It’s rare for Mr. Robot to indulge in some old-fashioned, fist-pumping action. You know, the kind where the good guys get the edge on the bad guys, even if it’s for the briefest of moments. This is a show that has no compunction about killing off characters, or pulling out the rug from under the audience, or even just rubbing the audience’s face in dirt. It can be a miserablist show at times, presenting a bleak vision of the world even as it hopes for a better one.
This is a long way of saying that when the Dark Army took Dom’s family hostage, I was mildly expecting them to all end up shot in the head by the end of the episode, especially after Janice stabs Dom in the chest and punctures her lung. Since neither Dom nor Darlene were going to give up Elliot’s true location, it felt like an organic development, and another illustration of the Dark Army’s no-holds-barred attitude toward the people whom they manipulate. They use them until they’re useful and then dispose of the evidence.
So color me surprised when it turns out that Dom has been in cahoots with Deegan Maguire, the Irish mobster whom Dom interviewed in “Payment Required,” who has since been released. It was pretty thrilling to see Janice’s smugly sadistic façade falter as soon as she realizes that none of her men are answering their phone. It turns out that when Dom took note of the license plates in “Method Not Allowed,” it was to cut a deal with Deegan to protect her family. A master of “disappearing people,” Deegan takes Dom’s family to a safe house in exchange for his freedom. For the first time, something goes Dom’s way.
Then she removes the knife from her chest, disarms one of Janice’s henchmen, and then kills all three assailants in one fell swoop. It’s a “badass” moment that feels earned not just because Dom has been so powerless this entire season, but also because Mr. Robot indulges in so few of them this late in the game. It’s also mitigated by the fact that we last see Dom bleeding out on the floor, imploring Darlene to find Elliot and follow through on the hack so that they can stop the Dark Army once and for all.
Unfortunately, Elliot might not be up for anything so revolutionary right now, given that he’s reeling from a traumatic revelation. Outside the police station, Krista does her best to comfort Elliot, telling him that he’s not responsible for his father’s actions and that it’s better to confront the past than keep it permanently repressed. You can tell Elliot has been paralyzed by the truth, unsure of his own abilities or where he stands any longer. He can’t handle the fact that he shut down instead of fighting back, even if it was a perfectly acceptable response to the violence he faced. Worse, Mr. Robot has been replaced by a vision of his younger self, the one who ran away from home to hide out in the Queens Museum with Angela.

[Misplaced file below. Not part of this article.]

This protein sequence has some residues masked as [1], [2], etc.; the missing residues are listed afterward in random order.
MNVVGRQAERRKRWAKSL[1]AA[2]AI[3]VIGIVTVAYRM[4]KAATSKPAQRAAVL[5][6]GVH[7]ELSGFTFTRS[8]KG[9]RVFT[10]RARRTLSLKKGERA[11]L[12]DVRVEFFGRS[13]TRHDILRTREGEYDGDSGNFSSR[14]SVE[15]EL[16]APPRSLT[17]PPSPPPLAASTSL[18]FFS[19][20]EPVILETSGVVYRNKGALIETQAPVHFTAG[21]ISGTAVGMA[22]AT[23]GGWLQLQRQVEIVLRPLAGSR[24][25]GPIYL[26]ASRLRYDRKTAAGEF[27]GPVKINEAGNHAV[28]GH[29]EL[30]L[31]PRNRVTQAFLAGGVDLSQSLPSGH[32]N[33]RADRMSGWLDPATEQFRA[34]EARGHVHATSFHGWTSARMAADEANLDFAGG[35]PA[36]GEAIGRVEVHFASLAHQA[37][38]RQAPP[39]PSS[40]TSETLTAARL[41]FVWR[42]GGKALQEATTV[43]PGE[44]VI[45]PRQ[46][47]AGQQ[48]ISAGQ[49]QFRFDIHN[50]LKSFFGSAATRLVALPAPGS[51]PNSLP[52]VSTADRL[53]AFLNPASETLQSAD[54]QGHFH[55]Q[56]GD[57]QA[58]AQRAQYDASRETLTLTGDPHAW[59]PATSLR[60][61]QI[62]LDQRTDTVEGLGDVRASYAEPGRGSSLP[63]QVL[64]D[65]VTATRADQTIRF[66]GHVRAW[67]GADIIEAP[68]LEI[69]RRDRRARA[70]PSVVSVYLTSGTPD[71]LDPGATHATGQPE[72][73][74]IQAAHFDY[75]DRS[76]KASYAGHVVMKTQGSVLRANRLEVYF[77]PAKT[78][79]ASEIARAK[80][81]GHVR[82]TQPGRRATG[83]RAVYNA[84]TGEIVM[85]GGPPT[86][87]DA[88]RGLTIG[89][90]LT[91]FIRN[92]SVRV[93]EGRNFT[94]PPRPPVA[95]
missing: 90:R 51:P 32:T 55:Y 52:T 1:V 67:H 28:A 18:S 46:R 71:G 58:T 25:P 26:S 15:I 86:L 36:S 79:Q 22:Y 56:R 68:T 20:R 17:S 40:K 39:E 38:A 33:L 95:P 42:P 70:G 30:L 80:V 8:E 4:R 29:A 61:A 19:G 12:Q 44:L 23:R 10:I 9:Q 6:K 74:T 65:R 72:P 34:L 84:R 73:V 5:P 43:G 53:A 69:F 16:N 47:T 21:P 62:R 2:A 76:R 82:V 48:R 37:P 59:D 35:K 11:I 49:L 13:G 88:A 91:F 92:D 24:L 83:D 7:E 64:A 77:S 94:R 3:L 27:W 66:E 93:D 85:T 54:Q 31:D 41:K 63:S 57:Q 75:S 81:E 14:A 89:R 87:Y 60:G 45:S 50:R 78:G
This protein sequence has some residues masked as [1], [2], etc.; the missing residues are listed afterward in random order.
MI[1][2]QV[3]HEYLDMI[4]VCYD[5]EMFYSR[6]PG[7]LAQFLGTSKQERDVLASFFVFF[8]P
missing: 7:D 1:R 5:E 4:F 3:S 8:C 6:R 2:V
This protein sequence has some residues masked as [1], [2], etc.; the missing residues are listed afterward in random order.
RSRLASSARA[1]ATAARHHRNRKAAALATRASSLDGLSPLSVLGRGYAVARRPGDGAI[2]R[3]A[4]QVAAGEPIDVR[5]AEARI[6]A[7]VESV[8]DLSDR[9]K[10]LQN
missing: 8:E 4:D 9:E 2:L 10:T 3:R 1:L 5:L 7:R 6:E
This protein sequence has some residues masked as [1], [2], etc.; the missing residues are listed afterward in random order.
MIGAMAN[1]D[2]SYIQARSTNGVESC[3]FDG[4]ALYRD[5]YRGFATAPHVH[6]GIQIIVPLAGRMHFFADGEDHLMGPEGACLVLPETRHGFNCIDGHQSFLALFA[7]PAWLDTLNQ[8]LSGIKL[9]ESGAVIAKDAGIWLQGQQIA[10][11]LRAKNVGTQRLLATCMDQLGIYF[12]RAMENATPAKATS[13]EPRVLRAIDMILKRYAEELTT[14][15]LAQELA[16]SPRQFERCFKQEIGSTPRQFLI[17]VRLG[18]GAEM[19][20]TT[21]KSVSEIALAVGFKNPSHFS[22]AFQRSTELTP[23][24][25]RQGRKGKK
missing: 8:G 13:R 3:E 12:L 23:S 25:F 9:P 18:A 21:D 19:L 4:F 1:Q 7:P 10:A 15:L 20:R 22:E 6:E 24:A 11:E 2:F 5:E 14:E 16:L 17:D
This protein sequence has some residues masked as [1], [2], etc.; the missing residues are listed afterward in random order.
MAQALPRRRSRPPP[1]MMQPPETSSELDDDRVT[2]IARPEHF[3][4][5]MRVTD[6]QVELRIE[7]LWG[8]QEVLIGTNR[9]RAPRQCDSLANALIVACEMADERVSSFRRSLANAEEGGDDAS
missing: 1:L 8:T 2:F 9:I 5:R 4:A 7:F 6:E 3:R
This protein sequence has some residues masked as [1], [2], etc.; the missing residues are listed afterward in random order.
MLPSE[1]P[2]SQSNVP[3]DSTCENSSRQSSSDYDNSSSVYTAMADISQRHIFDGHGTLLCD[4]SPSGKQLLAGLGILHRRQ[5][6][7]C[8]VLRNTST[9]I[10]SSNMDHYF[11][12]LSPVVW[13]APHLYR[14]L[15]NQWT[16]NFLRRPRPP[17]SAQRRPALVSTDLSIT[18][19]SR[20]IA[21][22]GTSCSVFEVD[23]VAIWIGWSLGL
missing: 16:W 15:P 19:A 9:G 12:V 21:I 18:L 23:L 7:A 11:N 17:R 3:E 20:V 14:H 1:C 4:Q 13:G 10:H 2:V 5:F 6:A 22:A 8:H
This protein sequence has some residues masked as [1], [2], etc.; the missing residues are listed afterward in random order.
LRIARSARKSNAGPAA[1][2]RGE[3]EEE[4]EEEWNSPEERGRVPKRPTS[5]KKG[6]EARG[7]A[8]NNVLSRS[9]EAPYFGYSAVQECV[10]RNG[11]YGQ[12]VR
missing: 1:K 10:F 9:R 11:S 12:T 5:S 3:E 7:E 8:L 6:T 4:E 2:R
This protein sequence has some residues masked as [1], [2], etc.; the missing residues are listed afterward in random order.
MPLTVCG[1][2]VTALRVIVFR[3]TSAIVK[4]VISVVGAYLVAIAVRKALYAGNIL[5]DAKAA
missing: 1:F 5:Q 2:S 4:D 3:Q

The opening flashback all but paints a roadmap for the rest of the episode, which finds Elliot returning to the museum to discover what he hid in the wall 20 years prior. The episode’s use of young Elliot as a conduit between present-day Elliot’s fear and his eventual acceptance feels hoary and obvious, if only because it feels like a cheap way to earn maximum pathos, even correcting for the sexual-abuse angle. Still, the reveal of Elliot’s childhood bedroom key is a nice moment, mostly because it’s a small symbol in the grand scheme of things. By hiding the key, he cut off his father’s unfettered access to him, and proves to Elliot that he did try to fight back against his father’s power, even if it was if by running away. It’s a neat way to reframe what Elliot perceives as cowardice into a version of strength.
Yet, it’s Mr. Robot’s apology that provides Elliot the most relief. He explains that he stepped in as Elliot’s protector after it became clear that his father failed in that charge. He tried to fill his mind with good memories of his father to keep him from the truth, but it only ended up making it that much more painful. Christian Slater delivers his monologue with stunning vulnerability, laid low by the damage that he partially caused, and culminating with an obvious yet necessary statement: Mr. Robot isn’t his father even if he took his form. Elliot and Mr. Robot embrace, finally accepting the clarity of their shared purpose.
But as time runs out, it’s unclear if Elliot wants to commit any more damage. He breaks down in tears, uncertain if he wants to go through with the hack. Yet, the wheels are already in motion and the plan has become bigger than his pain. The Deus Group is set to meet and the Dark Army will be hot on Darlene’s trail. Elliot needs to call on any reserve of strength he has left to finish this once and for all.
The one setback with the Dom and Darlene storyline is that we’re basically supposed to accept at face value that these two have a special connection. I’m not convinced the series did enough work to demonstrate that, so instead they keep repeating it as a reminder.
Peanuts and Javi are clearly the Rosencrantz and Guildenstern of the Mr. Robot universe, and their food discussion only highlights that fact. Javi thinks the Arby’s 5 for $5 deal is “fiscally responsible.” Peanuts prefers Momofuku.
In case you’re wondering, Deegan calls Janice a “flange,” which is Irish slang for “vagina.” Given her behavior this past season, that insult might be an understatement.